Monthly Archives: February 2011

State v. Grier: Ineffective Assistance of Counsel

Interesting.

WA Supremes held that a defense attorney’s “all or nothing” approach, in which “lesser included” jury instructions were rejected, was a legitimate trial tactic and did not constitute ineffective assistance of counsel (IAC) under the state or federal constitutions. Trial courts are not required to provide lesser included instructions in the absence of a request for such instructions.

http://www.courts.wa.gov/opinions/index.cfm?fa=opinions.showOpinion&filename=834521MAJ

Defendant Kristina Grier was charged with Murder in the 2nd degree following a fight she had with the victim Gregory Owen.  earlier, they were drinking with a group of people at Grier’s home.  Owen was alleged to have stolen several items from Grier, during the course of the evening.  Some of these items included three guns.  Grier and her son confronted Owen.  A fight broke out.  Unfortunately, a gun went off, killing Owen.

At trial, Grier’s defense attorney withdrew his earlier request for a jury instruction on the lesser offense of Assault.  As a result, the jury was not instructed on those offenses.  The jury convicted Grier of murder.  The case went up for appeal on the issue of whether Grier’s defense attorney was ineffective.  The Court of Appeals reversed Grier’s conviction.  They believed Grier’s attorney was ineffective because he failed to request instructions on the lesser included offenses.

For those unfamiliar with criminal law practice, a “lesser included” offense shares some, but not all, of the elements of a greater criminal offense. Therefore, the greater offense cannot be committed without also committing the lesser offense. For example, Manslaughter is a lesser included offense of murder, assault is a lesser included offense of rape, and unlawful entry is a lesser included offense of Burglary.

The WA Supremes ruled Grier’s attorney’s decision to withdraw the lesser included offense instructions did not prevent her from raising an ineffective assistance claim.  The court also held that defense counsel’s “all or nothing” approach was a legitimate trial tactic and was not IAC.  The court vacated the Court of Appeals decision.

My opinion?  Interesting decision.  It’s difficult to play “Monday Morning Quarterback” and call a defense attorney’s trial tactics ineffective simply because the defendant lost at trial.  What if the defense attorney wanted the jury instruction and Grier was convicted?  Would she appeal the case anyway, and call her attorney ineffective because she was convicted on the lesser charge?  Good decision, WA Supremes.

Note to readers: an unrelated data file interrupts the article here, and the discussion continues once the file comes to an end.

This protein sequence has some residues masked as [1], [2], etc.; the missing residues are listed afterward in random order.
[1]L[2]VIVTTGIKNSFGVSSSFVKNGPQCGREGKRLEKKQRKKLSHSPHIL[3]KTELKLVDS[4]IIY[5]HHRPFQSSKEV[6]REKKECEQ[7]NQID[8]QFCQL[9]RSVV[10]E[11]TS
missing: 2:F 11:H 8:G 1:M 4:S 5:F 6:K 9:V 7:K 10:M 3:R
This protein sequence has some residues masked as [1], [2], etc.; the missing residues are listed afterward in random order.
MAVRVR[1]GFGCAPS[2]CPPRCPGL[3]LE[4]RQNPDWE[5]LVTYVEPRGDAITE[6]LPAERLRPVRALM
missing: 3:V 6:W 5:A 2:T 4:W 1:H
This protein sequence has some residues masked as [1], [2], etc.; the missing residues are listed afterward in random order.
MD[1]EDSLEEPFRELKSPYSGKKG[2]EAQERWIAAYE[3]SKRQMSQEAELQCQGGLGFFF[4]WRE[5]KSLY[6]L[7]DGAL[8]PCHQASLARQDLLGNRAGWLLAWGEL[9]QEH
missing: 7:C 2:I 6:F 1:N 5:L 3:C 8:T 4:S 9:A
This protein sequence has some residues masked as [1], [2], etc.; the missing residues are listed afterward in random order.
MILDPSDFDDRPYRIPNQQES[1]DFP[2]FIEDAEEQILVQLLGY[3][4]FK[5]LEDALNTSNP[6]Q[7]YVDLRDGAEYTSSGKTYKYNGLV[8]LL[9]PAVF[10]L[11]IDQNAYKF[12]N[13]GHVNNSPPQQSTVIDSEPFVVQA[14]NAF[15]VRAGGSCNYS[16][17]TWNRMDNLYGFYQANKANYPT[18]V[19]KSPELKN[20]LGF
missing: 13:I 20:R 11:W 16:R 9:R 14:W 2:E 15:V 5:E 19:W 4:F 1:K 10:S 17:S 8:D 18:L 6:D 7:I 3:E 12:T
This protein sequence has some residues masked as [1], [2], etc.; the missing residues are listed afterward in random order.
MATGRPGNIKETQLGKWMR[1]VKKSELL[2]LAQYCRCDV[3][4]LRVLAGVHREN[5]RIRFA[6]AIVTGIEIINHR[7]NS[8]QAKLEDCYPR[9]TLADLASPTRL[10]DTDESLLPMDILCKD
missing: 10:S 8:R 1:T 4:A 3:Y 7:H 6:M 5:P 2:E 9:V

State v. Schultz: Warrantless Search of Home

Excellent opinion.

http://caselaw.findlaw.com/wa-supreme-court/1373311.html

Officers received a 911 call about a couple was yelling inside their apartment.  Officers drove to the scene.  The woman consented to the officer’s request to enter the apartment.  Officers found a marijuana pipe.  Upon their find, they also conducted a more intrusive – and warrantless – search of the apartment.  Methamphetamine was found.

The WA Supremes reasoned the test for an emergency aid exception (also called Exigent Circumstances) entry has been expanded to include the following elements: (1) The police officer subjectively believed that someone likely needed assistance for health or safety concerns; (2) a reasonable person in the same situation would similarly believe that there was need for assistance; (3) there was a reasonable basis to associate the need for assistance with the place being searched; (4) there is an imminent threat of substantial injury to persons or property; (5) state agents must believe a specific person or persons or property are in need of immediate help for health or safety reasons; and (6) the claimed emergency is not a mere pretext for an evidentiary search.

They further reasoned that here, the mere acquiescence to an officer’s entry is not consent to search.  It is also not an exception to our state’s constitutional protection of the privacy of the home. Finally, while the likelihood of domestic violence may be considered by courts when evaluating whether the requirements of the emergency aid exception to the warrant requirement have been satisfied, the warrantless entry in this case was unnecessary.  Officers merely heard raised voices from outside the home.  The agitated and flustered woman who answered the door indicated that no one else was present in the home.  No emergency existed.

My opinion?  Good decision.  Granting a police officer’s request to enter the home is not, by itself, consent to search the home.  Period.

State v. Irby: Jury Selection Gone Wrong

Very interesting case.

The WA Supremes held that a defendant’s right to be present during jury selection was violated when the trial judge emailed the attorneys and said he was inclined to release ten prospective jurors for hardship.

http://www.courts.wa.gov/opinions/index.cfm?fa=opinions.showOpinion&filename=826650MAJ

The defendant, Terrance Irby, was charged with first degree murder.  During jury selection, several members of the jury were disqualified by the judge and attorneys through email exchanges.  The communications occurred without the defendant being present.  Consequently, the Court of Appeals overturned Irby’s conviction.

The WA Supremes reasoned,  “In criminal prosecutions the accused shall have the right to appear and defend person, or by counsel”   under the due process clause of 14th Amendment of the U.S. Constitution and article I, section 22 of the WA Constitution.  Here, the State failed to show beyond a reasonable doubt that the removal of several potential jurors in Irby’s absence had no effect on the verdict.

My opinion?  Good decision.  The rule is clear as day.  Perhaps one of the jurors who was struck via email would have found Irby not guilty.  We’ll never know.  At any rate, Mr. Irby’s rights were clearly violated.